Both Crystal Pite and Jermaine Maurice Spivey consider William Forsythe as one of their mentors. But Pite and Spivey also influenced each other. The three choreographers may have come from the same artistic family, yet they have clearly developed in different directions. What all three have in common, is that they make the dancers and the audience look at themselves and the world in a different way. All three develop their choreographies in close collaboration with the dancers and they each use different means for this.
A brief overview of their three unique choreographic languages, zooming in on one characteristic element, illustrated by rehearsal footage:
Extant – Jermaine Maurice Spivey
Dancers Christina Guieb and Lateef Williams demonstrate shearing, one of the improvisation tasks Jermaine Maurice Spivey uses in his new piece Extant. In doing so, the dancers constantly seek out extreme direction in their bodies, each time trying to shift and push in multiple directions to reach even further. Just as a Rubik's cube rotates around its axis in different directions, so do the dancer’s bodies rotate around their spine, constantly showing new versions of themselves.
Jermaine Maurice Spivey: ‘The performances I’ve made in recent years all deal with the same theme: being. How can you own your identity and evolve at the same time? How can I be in a relationship with someone or be in a community without limiting myself or having to be one version of myself? (...) I'm interested in shearing because it forces the body to be decentralized, it forces you to focus on more than one thing at the same time. That's what I think working on yourself feels like. When I say work, I mean the work we all have to do now to reconsider, reprioritize and reframe. Shearing is a task that the dancers have to perform almost continuously from beginning to end of Extant. You can't really disengage yourself from it, which is also a metaphor for me. It leads me to see the dancers more as people, even though they look physically unusual because of the multiple layers. I think that's what people look like on the inside. That's what makes it so authentic.
If you really do it (shearing), it will authentically be exactly what it needs to be. But if you try to perform a version of it that you think looks best, it won't work. I don't consider myself an activist, but as an artist I question myself. I question the world. I question how people perceive other people and try to turn that into art. What does questioning look like physically? That’s exactly what is demonstrated in Extant's movement language.’ (Interview Jermaine Maurice Spivey, program book OBV june 2023)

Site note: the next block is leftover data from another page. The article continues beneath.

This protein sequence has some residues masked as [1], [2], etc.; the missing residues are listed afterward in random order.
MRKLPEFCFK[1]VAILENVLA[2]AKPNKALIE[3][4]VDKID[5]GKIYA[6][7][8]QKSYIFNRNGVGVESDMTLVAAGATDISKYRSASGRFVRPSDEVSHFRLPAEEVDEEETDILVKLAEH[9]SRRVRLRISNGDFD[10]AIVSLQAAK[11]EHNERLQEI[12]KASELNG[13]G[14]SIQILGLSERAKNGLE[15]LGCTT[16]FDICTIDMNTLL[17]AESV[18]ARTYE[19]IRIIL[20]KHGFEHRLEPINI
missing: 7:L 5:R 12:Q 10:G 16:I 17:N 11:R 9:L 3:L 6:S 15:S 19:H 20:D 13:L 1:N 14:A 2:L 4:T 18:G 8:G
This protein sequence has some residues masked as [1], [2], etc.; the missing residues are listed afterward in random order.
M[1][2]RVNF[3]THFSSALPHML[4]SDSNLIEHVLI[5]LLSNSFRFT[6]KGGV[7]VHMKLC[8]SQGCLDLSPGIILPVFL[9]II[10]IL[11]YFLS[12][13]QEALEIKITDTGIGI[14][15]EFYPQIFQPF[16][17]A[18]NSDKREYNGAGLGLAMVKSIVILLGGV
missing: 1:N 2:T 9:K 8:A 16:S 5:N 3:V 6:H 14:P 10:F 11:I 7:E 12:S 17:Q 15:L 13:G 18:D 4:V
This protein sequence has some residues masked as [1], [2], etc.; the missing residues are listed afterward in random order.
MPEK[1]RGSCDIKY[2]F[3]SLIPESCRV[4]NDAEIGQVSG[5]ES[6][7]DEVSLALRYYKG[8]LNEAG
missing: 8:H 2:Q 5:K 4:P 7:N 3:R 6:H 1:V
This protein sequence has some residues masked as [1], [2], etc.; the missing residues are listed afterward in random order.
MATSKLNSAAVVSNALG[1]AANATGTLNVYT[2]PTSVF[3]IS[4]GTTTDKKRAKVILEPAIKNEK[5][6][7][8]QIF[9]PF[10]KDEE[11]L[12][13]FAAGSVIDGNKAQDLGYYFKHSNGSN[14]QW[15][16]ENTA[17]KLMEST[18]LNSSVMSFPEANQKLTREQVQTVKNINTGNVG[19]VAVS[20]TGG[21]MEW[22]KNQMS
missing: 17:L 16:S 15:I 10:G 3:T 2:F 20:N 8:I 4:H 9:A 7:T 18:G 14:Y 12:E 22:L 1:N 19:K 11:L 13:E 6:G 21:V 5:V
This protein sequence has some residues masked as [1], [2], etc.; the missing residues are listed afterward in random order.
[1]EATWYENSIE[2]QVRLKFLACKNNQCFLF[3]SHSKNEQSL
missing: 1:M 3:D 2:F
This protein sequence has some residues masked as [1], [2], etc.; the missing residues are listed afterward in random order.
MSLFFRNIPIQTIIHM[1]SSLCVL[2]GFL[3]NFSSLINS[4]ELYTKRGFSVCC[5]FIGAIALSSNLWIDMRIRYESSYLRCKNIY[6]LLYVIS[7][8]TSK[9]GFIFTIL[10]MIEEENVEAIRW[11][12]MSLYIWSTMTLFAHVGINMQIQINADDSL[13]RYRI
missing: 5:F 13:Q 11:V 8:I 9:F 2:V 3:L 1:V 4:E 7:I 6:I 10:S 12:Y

One Flat Thing, reproduced – William Forsythe
In this video, the dancers of OBV are rehearsing William Forsythe’s masterpiece One Flat Thing, reproduced. Very clearly noticeable is the element of counterpoint, crucial for the choreography of this work. Norah Zuniga Shaw, who wrote an extensive article on this work, elaborates.
‘Like any artwork, One Flat Thing, reproduced is open to multiple interpretations but one of its greatest contributions is found in its choreographic counterpoint and the structural elements that create it. The visual counterpoint in Forsythe’s choreography is akin to musical counterpoint and polyphony but also independent of it. The counterpoint you will witness in this dance consists of fragmentation and recombination of movement themes, a highly complex network of cause-and-effect relationships that we call cueing, and most of all, fleeting alignments in shape, space, timing, and trajectories between dancers’ motions. Seeing counterpoint through this dance increases the pleasure of watching, probably because, as cognitive science tells us, humans are pattern-seeking animals and pattern recognition is a transferable skill.
Understanding counterpoint in One Flat Thing, reproduced helps one to view all of William Forsythe’s work anew and indeed to view other contemporary dance and even the world around you in new ways. Rather than seeking unison, which can suppress individual thinking and creativity, in counterpoint, alignments can be created wherever there are forms of agreement and degrees of similarity.’ (Norah Zuniga Shaw, Living in counterpoint, program book OBV june 2023)
Ten Duets on a Theme of Rescue – Crystal Pite
on building her theme of rescue
In this video of an early rehearsal, dancers Claudio Cangialosi and Shane Urton are working on the sixth of the ten duets of this piece. They are focused on momentum, risk and a feeling of high stakes. The goal for the dancers is being available and alert, when someone is suspended at their edge. The dancers build this duet with a strong sense of urgency. In the recent interview Crystal Pite gave on the occasion of the performances in Antwerp and Ghent, she describes the process of creation and the theme of this work.
‘I made Ten Duets in the record time of ten days. Because of that lack of time, I needed an efficient initial structure: I planned to create ten duets with two casts of five dancers. I just quickly started building the duets without thinking too much. I worked on certain qualities and dynamics and with an eye for the characters of the dancers themselves. After about a week, I started looking within those duets for moments or images that evoked the theme of rescue. I then emphasized those moments more and worked them out further. I eventually built the piece around this theme more overtly and that’s how it got the title.’ (Interview with Crystal Pite, program book OBV june 2023)